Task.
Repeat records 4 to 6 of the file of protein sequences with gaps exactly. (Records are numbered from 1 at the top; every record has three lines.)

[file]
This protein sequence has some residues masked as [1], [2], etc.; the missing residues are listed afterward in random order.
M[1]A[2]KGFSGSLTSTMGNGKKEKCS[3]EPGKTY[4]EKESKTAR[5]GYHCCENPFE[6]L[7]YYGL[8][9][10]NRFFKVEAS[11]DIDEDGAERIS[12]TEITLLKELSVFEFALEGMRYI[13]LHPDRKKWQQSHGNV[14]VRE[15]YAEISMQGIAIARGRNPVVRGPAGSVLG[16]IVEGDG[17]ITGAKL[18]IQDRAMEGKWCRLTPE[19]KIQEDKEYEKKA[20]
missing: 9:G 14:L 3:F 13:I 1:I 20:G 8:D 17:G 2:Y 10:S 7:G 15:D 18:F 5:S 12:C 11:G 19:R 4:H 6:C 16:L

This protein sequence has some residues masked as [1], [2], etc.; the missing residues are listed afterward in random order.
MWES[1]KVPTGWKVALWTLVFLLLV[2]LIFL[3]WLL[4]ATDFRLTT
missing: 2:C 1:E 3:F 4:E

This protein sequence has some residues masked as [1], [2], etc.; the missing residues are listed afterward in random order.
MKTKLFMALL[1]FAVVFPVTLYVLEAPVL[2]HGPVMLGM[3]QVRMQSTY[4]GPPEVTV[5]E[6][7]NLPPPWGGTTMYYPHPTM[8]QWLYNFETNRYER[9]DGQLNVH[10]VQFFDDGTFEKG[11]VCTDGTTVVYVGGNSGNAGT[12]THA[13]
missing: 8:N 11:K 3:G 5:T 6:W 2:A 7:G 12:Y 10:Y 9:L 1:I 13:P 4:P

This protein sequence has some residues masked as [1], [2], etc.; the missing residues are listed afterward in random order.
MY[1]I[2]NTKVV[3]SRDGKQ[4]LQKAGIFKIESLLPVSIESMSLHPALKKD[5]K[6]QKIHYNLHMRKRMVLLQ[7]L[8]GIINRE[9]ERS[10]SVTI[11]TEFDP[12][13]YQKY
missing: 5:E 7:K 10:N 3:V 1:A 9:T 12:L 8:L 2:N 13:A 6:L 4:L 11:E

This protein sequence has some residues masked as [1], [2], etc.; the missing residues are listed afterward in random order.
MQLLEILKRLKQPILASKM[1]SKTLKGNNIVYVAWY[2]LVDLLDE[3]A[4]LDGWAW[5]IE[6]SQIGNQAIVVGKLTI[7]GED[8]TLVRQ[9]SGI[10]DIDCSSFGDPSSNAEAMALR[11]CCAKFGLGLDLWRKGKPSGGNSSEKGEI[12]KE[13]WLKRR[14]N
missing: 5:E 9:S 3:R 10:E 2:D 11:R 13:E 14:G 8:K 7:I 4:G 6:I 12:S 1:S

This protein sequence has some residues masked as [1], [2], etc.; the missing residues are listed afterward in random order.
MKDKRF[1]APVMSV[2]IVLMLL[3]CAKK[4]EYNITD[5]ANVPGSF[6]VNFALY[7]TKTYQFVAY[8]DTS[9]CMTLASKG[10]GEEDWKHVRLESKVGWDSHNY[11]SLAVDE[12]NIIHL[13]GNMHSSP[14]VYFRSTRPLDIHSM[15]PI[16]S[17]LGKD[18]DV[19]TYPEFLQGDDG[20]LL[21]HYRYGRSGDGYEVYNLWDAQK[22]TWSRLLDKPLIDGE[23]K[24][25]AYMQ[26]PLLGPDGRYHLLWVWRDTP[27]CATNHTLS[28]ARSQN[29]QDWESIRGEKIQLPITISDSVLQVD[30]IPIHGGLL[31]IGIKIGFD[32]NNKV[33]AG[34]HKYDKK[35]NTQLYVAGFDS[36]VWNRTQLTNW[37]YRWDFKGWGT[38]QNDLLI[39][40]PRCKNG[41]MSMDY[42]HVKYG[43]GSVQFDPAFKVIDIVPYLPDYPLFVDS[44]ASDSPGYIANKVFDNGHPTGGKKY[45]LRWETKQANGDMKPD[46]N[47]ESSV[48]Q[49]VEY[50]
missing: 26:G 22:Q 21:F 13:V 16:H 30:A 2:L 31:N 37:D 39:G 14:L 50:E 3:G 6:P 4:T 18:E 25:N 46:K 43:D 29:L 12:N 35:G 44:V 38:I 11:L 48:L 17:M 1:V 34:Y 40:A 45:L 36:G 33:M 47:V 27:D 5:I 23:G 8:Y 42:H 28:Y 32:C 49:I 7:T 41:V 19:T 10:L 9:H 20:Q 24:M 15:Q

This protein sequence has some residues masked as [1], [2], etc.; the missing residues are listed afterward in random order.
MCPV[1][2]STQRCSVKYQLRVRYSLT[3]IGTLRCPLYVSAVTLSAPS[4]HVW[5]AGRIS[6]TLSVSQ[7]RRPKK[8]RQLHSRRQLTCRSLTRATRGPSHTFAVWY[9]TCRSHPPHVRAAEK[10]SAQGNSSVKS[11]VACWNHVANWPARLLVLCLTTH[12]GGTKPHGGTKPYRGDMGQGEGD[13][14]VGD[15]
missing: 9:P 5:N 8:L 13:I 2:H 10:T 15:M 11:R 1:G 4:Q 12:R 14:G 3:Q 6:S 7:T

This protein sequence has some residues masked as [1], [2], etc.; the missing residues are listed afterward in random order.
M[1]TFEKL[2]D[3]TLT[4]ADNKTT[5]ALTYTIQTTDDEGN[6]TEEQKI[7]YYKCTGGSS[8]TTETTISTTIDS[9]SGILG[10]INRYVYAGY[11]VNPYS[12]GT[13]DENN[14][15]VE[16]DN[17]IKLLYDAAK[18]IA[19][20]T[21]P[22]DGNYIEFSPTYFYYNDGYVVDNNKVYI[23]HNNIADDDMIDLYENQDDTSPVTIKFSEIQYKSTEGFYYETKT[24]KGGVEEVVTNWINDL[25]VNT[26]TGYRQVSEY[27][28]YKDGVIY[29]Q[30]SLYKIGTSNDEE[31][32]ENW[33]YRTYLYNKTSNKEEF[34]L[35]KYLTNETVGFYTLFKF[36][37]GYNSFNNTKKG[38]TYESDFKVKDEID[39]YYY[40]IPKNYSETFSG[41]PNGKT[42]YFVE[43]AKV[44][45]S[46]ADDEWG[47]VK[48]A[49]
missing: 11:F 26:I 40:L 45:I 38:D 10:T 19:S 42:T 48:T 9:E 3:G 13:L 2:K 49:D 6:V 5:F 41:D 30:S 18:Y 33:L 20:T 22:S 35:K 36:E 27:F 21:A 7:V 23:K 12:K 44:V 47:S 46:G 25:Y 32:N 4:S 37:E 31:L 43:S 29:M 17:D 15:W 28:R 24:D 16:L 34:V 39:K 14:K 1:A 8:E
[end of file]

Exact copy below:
This protein sequence has some residues masked as [1], [2], etc.; the missing residues are listed afterward in random order.
MY[1]I[2]NTKVV[3]SRDGKQ[4]LQKAGIFKIESLLPVSIESMSLHPALKKD[5]K[6]QKIHYNLHMRKRMVLLQ[7]L[8]GIINRE[9]ERS[10]SVTI[11]TEFDP[12][13]YQKY
missing: 5:E 7:K 10:N 3:V 1:A 9:T 12:L 8:L 2:N 13:A 6:L 4:L 11:E

This protein sequence has some residues masked as [1], [2], etc.; the missing residues are listed afterward in random order.
MQLLEILKRLKQPILASKM[1]SKTLKGNNIVYVAWY[2]LVDLLDE[3]A[4]LDGWAW[5]IE[6]SQIGNQAIVVGKLTI[7]GED[8]TLVRQ[9]SGI[10]DIDCSSFGDPSSNAEAMALR[11]CCAKFGLGLDLWRKGKPSGGNSSEKGEI[12]KE[13]WLKRR[14]N
missing: 5:E 9:S 3:R 10:E 2:D 11:R 13:E 14:G 8:K 7:I 4:G 6:I 12:S 1:S

This protein sequence has some residues masked as [1], [2], etc.; the missing residues are listed afterward in random order.
MKDKRF[1]APVMSV[2]IVLMLL[3]CAKK[4]EYNITD[5]ANVPGSF[6]VNFALY[7]TKTYQFVAY[8]DTS[9]CMTLASKG[10]GEEDWKHVRLESKVGWDSHNY[11]SLAVDE[12]NIIHL[13]GNMHSSP[14]VYFRSTRPLDIHSM[15]PI[16]S[17]LGKD[18]DV[19]TYPEFLQGDDG[20]LL[21]HYRYGRSGDGYEVYNLWDAQK[22]TWSRLLDKPLIDGE[23]K[24][25]AYMQ[26]PLLGPDGRYHLLWVWRDTP[27]CATNHTLS[28]ARSQN[29]QDWESIRGEKIQLPITISDSVLQVD[30]IPIHGGLL[31]IGIKIGFD[32]NNKV[33]AG[34]HKYDKK[35]NTQLYVAGFDS[36]VWNRTQLTNW[37]YRWDFKGWGT[38]QNDLLI[39][40]PRCKNG[41]MSMDY[42]HVKYG[43]GSVQFDPAFKVIDIVPYLPDYPLFVDS[44]ASDSPGYIANKVFDNGHPTGGKKY[45]LRWETKQANGDMKPD[46]N[47]ESSV[48]Q[49]VEY[50]
missing: 26:G 22:Q 21:F 13:V 16:H 30:A 2:L 31:N 37:D 39:G 14:L 50:E 3:G 6:P 4:T 18:E 25:N 46:K 43:D 29:L 12:N 35:G 44:V 38:I 11:L 48:L 17:M 1:V 34:Y 40:A 45:L 36:G 33:M 47:V 27:D 5:I 23:G 8:Y 42:H 28:Y 32:C 49:I 7:T 41:V 19:T 10:L 9:H 20:Q 24:M 15:Q